Page 228 - OlOjO ,8 is therefore self-polar. COROLLARY 1. Given any two involutions, there exists a third involution which is harmonic with each of the given involutions. For if we take the two involutions on a conic, the involution whose center is the pole with respect to the conic of the line joining the centers of the given involutions clearly satisfies the condition of the theorem for each of the latter. COROLLARY 2. Three involutions each of which is harmonic to the other two constitute, together with...
Page 4 - V there must be a third element in each of the m-classes AB, BC, CA, and by Assumption II these elements must be distinct from each other and from A, B, and C. Let the new elements be D, E, G, so that each of the triples ABD, BCE, CAG belongs to the same m-class. By Assumption III the m-classes AE and BG, which are distinct from all the m-classes thus far obtained, have an element of S in common, which, by Assumption II, is distinct from those hitherto mentioned; let it be denoted by F, so that each...
Page 4 - VI contains at least seven elements. Now, making use of Assumption VII, we find that the m-classes thus far obtained contain only the elements mentioned. The m-classes CD and AEF have an element in common (by Assumption III) which cannot be A or E, and must therefore (by Assumption VII) be F. Similarly, ACG and the m-class DE have the element G in common. The seven elements A, B...
Page 3 - S and m-class, and one undefined relation, belonging to a class. The undefined terms, moreover, are entirely devoid of content except such as is implied in the assumptions. Now the first question to ask regarding a set of assumptions is: Are they logically consistent? In the example above, of a set of assumptions, the reader will find that the assumptions are all true statements, if the class S is interpreted to mean the digits 0, 1, 2, 3, 4, 5, 6 and the m-classes to mean the columns in the following...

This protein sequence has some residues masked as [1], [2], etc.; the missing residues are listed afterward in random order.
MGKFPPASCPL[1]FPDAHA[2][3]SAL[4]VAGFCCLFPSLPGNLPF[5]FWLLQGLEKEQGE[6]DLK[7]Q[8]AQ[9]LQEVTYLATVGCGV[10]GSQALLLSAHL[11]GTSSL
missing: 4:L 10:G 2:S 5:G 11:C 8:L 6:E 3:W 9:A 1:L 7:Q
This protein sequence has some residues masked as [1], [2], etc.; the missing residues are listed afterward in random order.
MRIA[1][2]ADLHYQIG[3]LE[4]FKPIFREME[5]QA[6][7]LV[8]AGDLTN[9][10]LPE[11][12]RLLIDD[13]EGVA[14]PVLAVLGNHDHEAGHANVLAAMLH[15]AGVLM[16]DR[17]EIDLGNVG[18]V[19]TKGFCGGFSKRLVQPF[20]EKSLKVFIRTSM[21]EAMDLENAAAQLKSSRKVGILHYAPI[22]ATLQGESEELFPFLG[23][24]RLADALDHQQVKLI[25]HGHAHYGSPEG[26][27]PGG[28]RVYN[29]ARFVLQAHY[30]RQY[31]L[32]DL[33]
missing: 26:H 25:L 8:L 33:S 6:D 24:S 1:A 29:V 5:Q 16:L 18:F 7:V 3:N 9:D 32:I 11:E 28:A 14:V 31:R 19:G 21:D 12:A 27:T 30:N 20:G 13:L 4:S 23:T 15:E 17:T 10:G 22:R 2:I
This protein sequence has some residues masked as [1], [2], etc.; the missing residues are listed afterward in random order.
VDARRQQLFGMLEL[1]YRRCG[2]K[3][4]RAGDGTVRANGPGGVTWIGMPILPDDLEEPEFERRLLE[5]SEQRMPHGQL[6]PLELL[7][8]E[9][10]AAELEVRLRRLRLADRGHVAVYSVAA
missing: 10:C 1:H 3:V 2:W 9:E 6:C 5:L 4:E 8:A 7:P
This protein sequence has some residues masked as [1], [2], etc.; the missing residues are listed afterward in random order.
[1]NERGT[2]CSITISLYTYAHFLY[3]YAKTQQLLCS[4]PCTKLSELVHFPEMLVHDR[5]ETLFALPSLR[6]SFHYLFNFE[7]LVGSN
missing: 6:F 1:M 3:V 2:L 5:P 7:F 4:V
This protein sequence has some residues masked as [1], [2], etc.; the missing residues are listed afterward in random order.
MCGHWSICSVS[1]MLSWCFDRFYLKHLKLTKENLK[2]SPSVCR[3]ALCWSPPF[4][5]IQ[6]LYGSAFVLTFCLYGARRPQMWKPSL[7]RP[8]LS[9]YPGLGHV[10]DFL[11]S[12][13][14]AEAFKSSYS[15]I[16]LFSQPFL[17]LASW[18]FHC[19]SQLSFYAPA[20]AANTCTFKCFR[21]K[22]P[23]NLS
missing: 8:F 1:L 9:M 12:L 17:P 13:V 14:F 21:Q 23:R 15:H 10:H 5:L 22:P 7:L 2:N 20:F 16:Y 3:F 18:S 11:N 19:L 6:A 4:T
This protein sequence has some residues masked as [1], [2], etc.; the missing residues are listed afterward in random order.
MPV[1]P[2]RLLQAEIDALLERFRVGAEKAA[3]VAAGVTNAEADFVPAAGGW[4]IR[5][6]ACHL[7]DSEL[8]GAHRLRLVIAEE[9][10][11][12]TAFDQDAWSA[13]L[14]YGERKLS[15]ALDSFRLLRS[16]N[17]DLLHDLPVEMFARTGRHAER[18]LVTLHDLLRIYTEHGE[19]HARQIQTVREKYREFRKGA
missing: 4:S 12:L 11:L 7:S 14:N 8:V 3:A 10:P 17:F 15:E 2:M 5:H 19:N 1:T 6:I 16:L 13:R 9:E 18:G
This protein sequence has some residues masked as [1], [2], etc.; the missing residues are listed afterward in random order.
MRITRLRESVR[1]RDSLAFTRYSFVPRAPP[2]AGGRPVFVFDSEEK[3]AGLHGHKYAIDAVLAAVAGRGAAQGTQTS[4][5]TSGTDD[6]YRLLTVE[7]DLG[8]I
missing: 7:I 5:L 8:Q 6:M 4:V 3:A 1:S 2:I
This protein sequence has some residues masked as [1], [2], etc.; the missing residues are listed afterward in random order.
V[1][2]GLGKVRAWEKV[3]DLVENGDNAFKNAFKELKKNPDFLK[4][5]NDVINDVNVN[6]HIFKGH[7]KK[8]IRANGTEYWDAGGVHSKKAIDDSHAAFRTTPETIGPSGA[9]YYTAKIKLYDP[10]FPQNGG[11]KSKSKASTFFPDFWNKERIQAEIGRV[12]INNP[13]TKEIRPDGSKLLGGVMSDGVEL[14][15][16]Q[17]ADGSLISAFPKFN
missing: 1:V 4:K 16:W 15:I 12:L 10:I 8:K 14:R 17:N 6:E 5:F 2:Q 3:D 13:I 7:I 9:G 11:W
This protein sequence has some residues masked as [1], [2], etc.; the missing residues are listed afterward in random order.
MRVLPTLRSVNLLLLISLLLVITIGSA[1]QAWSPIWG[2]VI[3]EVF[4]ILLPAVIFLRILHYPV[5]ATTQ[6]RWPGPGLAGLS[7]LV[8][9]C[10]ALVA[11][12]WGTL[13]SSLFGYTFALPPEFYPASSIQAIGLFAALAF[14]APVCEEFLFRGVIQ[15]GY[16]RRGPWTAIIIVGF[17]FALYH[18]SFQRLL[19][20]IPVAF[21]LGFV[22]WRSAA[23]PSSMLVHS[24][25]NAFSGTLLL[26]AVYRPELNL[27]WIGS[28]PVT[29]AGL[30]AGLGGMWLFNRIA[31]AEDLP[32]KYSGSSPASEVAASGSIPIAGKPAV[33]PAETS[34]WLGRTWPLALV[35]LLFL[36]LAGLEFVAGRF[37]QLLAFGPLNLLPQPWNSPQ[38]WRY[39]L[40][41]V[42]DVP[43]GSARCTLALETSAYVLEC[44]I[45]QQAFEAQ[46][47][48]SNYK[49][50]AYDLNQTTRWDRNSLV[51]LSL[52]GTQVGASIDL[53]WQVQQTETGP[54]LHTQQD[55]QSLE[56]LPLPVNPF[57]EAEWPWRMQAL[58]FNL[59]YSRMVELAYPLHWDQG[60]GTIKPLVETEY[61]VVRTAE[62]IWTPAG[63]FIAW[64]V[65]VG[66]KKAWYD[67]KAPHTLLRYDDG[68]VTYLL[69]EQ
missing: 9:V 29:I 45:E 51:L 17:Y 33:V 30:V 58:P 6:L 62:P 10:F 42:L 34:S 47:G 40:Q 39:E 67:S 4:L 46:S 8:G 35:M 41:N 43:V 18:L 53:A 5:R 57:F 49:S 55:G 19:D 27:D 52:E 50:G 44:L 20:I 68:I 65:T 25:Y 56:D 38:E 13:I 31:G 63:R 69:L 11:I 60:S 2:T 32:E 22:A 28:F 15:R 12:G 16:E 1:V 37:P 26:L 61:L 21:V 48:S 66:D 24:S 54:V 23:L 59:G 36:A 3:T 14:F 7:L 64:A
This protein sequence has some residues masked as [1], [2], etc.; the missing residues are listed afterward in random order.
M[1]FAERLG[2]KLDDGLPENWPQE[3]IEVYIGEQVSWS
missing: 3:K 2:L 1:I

Page 3 - S is interpreted to mean the digits 0, 1, 2, 3, 4, 5, 6 and the m-classes to mean the columns in the following table : 0123456 (1) 1234560 3456012 This interpretation is a concrete representation of our assumptions. Every proposition derived from the assumptions must be true of this system of triples. Hence none of the assumptions can be logically inconsistent with the rest ; otherwise contradictory statements would be true of this system of triples. Thus, in general, a set of assumptions is said...
Page 269 - The determinant of the product of two matrices (collineations) is equal to the product of the determinants of the two matrices (collineations).
Page 3 - This interpretation is a concrete representation of our assumptions. Every proposition derived from the assumptions must be true of this system of triples. Hence none of the assumptions can be logically inconsistent with the rest; otherwise contradictory statements would be true of this system of triples. Thus, in general, a set of assumptions is said to be consistent if a single concrete representation of the assumptions can be given.* Knowing our assumptions to be consistent, we may proceed to...
Page 27 - If A, B, C are points not all on the same line, and D and E (D ^ E) are points such that B, C, D are on a line and C, A, E are on a line, then there is a point F such that A, B, F are on a line and also D, E, F are on a line.
Page 266 - The proof of this theorem is completely analogous to the proof of Theorem 8, Chapter VII, and need not be repeated here.